What do silk, crystals, culture, and history have in common? Surprisingly, Dr. Senechal proves that the answer to this question is none other than mathematics. Her successes and personal life personifies women's current stature in academia.
1939 saw the birth of a girl named Marjorie, who would grow up to become Dr. Marjorie Senechal. A year after her birth, her father's work moved the family from St. Louis, Missouri to Lexington, Kentucky, where he worked as a doctor in the United States Public Health Service. He treated drug addicts at a long-term residential prison located on a working farm outside of Lexington, where, Senechal reflects “I had the run of the farm,” which she claims, “instilled independence and the ability to amuse myself.” Senechal then cites the “broad outlook” on life she received from the “patients/prisoners [who] came from many parts of the country and many walks of life” indirectly “pointed me towards a field that is unconstrained by language or culture.”
When asked why she chose mathematics, Senechal bursts: “I enjoyed it! Also, unlike laboratory science, math is portable; I saw that as being compatible with raising a family. Most important, I realized early on that it would always challenge me.” With her undergraduate work at the University of Chicago completed, she went off to the Illinois Institute of Technology where she earned her M.S. and PhD studying number theory and complex variables. After working in Brazil on a Fulbright Scholarship, she moved to Smith College in Massachusetts where she teaches today.
Senechal shifted the focus of her studies to study the geometry of numbers, symmetry, and the growth of crystals. When asked what her favorite project was, Senechal answers, “That's a hard question, because I've enjoyed everything I've done. (I've been very lucky.) If I have to choose, I'll say it was writing the book on Quasicrystals and Geometry, because I had to learn so much about so many things in order to do it.”
Senechal's drive to connect mathematics with other areas of academia has led to her becoming the co-editor-in-chief for The Mathematical Intelligencer, which she states is “a forum for discussion of mathematical communities throughout the world, and through all time.” Her interest in combining mathematics with history and culture is revealed in her involvement in the conference: “Mathematics and Narrative at Mykonos.” This conference brought together “mathematicians, historians, philosophers, literary scholars, and artists, to explore the relationships between mathematics and narrative.” Senechal has also collaborated with Helaman Ferguson on a sculpture, “Aperiodic Penrose Alpha.”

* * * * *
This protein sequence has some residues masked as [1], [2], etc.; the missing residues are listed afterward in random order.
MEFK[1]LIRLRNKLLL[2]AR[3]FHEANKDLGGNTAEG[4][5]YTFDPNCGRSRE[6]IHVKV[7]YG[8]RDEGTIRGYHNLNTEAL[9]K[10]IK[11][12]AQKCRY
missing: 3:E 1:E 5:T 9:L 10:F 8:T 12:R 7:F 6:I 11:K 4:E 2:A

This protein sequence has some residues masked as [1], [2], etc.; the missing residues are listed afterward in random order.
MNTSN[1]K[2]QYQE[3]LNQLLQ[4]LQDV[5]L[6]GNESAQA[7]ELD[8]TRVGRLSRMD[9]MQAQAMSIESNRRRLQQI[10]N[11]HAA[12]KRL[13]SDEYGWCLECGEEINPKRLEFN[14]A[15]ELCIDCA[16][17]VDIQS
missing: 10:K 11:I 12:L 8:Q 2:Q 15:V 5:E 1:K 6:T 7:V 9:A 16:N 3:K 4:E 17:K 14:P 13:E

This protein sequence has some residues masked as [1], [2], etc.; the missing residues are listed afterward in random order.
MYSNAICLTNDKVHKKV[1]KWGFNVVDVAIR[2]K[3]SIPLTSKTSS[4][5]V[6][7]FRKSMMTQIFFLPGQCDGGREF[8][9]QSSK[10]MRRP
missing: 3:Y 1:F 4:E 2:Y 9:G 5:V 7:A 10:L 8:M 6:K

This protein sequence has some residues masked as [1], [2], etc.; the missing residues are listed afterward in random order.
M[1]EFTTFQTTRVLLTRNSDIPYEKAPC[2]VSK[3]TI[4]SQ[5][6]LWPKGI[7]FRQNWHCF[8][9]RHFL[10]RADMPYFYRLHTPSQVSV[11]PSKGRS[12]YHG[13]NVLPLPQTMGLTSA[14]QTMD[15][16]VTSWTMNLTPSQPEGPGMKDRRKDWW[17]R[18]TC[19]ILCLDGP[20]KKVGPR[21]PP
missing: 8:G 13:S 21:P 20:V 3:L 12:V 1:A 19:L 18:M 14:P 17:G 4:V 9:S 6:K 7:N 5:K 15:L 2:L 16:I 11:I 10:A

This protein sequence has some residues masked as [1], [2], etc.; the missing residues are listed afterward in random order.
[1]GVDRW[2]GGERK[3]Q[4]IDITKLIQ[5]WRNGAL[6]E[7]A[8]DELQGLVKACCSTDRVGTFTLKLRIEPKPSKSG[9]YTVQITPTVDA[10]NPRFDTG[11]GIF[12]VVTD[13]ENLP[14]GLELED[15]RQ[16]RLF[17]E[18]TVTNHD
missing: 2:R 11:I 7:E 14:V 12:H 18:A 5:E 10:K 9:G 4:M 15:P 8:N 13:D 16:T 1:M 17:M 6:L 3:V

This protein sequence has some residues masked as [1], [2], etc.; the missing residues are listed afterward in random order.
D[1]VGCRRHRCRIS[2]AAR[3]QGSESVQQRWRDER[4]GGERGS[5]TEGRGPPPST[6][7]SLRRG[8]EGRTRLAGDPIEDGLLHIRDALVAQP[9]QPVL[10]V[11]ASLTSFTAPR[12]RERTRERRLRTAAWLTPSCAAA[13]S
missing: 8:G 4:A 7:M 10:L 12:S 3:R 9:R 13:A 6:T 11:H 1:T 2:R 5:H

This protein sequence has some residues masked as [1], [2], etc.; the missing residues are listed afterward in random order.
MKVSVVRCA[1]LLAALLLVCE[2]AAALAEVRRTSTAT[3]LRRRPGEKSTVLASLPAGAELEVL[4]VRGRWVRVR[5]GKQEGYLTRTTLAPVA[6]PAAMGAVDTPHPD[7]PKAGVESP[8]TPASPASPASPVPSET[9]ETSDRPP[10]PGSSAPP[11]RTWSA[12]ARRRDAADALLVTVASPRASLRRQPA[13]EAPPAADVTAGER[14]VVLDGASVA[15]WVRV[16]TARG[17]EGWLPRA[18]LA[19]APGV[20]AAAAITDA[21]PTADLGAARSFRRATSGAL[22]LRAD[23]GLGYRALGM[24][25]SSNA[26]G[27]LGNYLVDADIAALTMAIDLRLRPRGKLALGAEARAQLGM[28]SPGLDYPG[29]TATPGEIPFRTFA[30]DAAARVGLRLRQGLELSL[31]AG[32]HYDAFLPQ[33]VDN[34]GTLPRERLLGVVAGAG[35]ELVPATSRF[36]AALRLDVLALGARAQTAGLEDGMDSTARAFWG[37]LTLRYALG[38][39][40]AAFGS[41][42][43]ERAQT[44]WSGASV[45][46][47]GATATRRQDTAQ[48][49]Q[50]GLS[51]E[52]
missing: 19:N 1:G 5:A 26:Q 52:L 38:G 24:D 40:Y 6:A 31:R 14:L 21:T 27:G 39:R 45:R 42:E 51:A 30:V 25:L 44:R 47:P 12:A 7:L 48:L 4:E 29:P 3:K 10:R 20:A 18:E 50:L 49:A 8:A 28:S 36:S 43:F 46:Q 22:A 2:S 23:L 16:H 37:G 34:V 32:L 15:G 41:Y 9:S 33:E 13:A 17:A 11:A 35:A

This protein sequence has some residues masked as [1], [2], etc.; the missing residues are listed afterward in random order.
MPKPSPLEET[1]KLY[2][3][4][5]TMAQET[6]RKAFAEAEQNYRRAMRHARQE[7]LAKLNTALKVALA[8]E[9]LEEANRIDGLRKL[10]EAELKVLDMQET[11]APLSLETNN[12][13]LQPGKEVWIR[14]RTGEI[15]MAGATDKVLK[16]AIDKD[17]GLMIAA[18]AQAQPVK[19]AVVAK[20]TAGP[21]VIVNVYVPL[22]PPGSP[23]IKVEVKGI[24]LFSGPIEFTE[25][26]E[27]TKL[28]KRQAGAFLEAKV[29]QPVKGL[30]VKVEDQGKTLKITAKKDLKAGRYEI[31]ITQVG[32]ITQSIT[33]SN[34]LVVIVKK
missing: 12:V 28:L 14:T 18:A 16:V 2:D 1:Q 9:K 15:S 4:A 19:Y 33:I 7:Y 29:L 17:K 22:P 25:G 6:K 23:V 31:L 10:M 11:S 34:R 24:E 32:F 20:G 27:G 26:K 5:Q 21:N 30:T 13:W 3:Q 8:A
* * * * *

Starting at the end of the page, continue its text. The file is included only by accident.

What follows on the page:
Combining her love for mathematics and interest in history, Senechal directed the Northampton Silk Project. This project included two exhibitions, entitled: “From Mulberry to Manufacturing: Northampton Builds an Industry” and “Silk and New England Society, 1730-1930.” During the project, the local community and students built a working silk reeling machine and an early Jacquard loom.
Senechal quotes her hobbies as, the “History of Science, writing, and cycling” and also enjoys gardening, traveling, and reading. Yet, she adds: “I don't have time for hobbies.” This is true because of her commitment to many societies and committees.
Of the current status of her field, Senechal exudes: “The computer is revolutionizing mathematics. The old distinction between 'pure' and 'applied' mathematics is dissolving, along with the boundaries between disciplines. The field is expanding and career opportunities with it.” Her life's work has proved that mathematics applies to much more than simply punching numbers, but to everything from sculpture to silk, and narrative to history. Senechal is certainly an inspiring woman, thus I will leave you with her advice for young people interested in pursuing her fascinating field: “Go for it!”